M.E. Irizarry-Gelpí

Physics impostor. Mathematics interloper. Husband. Father.

In Memoriam: J. Melvin Irizarry Tomei

My grandfather, Jesús Melvin Irizarry Tomei, passed away on March 9 2021 due to complications after a fall. He lived in Puerto Rico all his life, in the town of Lajas. Due to work and the pandemic, I could not join my family for the funeral service.

In this post I would like to gather some memories and stories with my grandfather. I loved him deeply and greatly miss him.

One of the earliest memories of Papa Melvin is the time he took me to the doctor in San Germán. I was spending time with my grandparents in Lajas and must have gotten a stomach thing or a bad cold. We drove in his old Chevy pick-up, with the loud horn and the cool ornament on the hood. After the doctor's visit, he took me to the drugstore to get medicine and also bought me a toy with tiny fishes with magnets that you could fish with a tiny hook. It was such a great moment that I still remember that day vividly.

Papa Melvin was very crafty at home. He had a lot of tools and equipment for building and doing yard work. For one of my birthdays I got a "kid" version of a tool set, with a small hammer, a saw and a bunch of other tools. These were real tools, not toys! I was the first male grandchild and the third overall.

He also build a small play house for my cousins and me and my siblings. This play house had a porch, three windows, and a door. It was the real deal. We spent many days playing there.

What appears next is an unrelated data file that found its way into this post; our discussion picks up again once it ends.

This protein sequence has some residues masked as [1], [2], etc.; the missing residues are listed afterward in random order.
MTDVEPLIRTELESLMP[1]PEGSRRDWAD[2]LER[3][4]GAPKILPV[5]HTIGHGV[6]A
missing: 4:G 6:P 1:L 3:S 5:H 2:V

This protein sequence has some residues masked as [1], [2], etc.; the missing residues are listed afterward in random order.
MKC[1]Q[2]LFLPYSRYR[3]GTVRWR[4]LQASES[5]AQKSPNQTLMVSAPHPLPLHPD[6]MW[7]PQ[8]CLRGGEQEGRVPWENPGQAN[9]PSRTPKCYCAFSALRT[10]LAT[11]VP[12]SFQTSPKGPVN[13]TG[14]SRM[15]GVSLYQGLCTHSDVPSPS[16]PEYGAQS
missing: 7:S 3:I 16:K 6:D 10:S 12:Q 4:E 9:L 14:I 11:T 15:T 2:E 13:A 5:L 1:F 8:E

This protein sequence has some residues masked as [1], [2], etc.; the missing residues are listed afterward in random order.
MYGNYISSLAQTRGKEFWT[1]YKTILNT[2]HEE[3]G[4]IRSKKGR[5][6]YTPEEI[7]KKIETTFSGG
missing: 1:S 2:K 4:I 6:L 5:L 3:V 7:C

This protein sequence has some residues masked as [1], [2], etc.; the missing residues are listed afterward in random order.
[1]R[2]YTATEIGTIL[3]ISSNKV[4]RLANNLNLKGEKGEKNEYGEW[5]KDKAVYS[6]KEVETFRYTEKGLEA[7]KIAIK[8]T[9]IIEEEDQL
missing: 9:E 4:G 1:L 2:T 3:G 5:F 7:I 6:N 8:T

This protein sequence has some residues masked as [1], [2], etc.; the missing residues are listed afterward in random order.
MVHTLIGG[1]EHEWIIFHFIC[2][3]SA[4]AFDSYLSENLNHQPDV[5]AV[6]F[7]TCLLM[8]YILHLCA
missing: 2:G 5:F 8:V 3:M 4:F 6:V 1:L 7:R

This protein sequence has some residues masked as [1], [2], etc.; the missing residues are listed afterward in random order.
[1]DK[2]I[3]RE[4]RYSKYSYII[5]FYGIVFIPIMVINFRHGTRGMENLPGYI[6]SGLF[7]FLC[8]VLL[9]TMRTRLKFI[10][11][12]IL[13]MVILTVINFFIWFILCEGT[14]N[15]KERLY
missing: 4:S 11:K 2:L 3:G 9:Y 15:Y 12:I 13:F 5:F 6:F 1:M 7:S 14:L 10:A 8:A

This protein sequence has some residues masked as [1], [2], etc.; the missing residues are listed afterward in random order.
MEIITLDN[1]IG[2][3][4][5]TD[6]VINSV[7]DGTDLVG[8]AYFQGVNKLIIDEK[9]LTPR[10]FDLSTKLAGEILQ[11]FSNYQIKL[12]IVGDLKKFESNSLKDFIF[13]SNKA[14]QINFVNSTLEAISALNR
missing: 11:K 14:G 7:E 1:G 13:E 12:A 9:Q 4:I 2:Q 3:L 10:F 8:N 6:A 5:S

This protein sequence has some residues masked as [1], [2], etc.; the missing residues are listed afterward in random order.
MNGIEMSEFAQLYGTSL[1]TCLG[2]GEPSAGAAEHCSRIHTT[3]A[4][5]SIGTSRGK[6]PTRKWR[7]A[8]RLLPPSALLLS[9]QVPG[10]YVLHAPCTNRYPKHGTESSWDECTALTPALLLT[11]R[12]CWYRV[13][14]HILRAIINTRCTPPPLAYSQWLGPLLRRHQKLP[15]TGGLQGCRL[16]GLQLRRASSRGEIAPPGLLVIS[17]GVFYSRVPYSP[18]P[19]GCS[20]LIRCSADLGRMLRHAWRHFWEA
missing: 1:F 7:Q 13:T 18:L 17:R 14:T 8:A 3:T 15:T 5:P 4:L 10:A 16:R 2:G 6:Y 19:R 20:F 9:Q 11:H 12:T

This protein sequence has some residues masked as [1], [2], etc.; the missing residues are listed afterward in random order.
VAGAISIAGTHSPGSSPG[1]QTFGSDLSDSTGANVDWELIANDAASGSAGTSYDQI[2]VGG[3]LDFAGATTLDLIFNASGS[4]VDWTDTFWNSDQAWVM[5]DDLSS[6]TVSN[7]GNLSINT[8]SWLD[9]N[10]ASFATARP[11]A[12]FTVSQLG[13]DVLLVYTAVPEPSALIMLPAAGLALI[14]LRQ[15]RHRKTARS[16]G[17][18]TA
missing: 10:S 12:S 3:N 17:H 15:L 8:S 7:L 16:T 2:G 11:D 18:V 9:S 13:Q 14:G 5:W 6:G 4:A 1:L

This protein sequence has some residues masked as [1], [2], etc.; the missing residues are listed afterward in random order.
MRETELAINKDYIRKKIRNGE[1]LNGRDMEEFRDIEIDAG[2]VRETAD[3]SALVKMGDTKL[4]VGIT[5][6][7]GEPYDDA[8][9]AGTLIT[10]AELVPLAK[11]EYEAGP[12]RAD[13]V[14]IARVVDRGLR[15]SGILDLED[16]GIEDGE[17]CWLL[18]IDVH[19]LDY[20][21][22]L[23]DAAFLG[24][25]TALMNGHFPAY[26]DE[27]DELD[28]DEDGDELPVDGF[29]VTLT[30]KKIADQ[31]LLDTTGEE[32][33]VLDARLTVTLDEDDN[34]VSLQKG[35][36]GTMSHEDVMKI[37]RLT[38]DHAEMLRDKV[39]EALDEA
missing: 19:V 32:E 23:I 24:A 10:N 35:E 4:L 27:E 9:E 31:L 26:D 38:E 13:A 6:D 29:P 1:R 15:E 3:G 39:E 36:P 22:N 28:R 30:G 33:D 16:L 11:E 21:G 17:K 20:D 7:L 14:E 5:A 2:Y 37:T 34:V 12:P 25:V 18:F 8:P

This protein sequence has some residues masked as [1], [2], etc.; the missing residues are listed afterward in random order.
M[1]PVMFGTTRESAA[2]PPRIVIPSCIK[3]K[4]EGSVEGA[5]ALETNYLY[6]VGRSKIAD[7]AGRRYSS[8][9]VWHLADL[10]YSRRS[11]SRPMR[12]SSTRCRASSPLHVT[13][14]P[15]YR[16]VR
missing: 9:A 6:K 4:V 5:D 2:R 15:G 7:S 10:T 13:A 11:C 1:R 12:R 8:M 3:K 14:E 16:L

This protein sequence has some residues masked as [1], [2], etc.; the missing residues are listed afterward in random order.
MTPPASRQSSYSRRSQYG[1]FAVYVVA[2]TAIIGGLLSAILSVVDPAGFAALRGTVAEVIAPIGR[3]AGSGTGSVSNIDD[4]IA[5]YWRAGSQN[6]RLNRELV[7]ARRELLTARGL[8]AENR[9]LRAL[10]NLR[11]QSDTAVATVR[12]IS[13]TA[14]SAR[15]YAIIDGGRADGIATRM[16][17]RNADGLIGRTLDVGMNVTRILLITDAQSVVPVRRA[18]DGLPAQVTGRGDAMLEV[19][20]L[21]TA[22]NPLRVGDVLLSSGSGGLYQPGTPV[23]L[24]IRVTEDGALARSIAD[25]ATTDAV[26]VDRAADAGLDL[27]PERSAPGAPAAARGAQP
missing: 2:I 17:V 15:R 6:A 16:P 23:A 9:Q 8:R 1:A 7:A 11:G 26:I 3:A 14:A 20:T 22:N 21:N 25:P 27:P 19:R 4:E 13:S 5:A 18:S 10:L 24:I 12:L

Papa Melvin always had pets. The earliest I remember was a dog called Perlita, a goat called Popeye, a young cow, and a goose called Peyo. Overtime those animals passed away, but more geese came, along with ducks and other dogs. Once, Polo the boxer got loose and went to "play" with the goose. Polo was kinda biting the goose on the neck and everyone was freaking out. We all thought that Polo was going to kill the goose. It was a very intense and stressful situation. My brother was screaming in panic. Papa was very calmed and he looked me in the eye and said "Grab Polo!". I was a bit worried that Polo was going to bite me, but he did not. Papa picked up the goose and lovingly held it on his arms like a baby. The goose was unharmed.

Whenever there was road work or utility work, Papa Melvin would grab a chair and seat nearby to watch the workers. He was very curious and was always looking to learn new tricks. To this day, I always notice roadwork and if I can, I stop to watch too.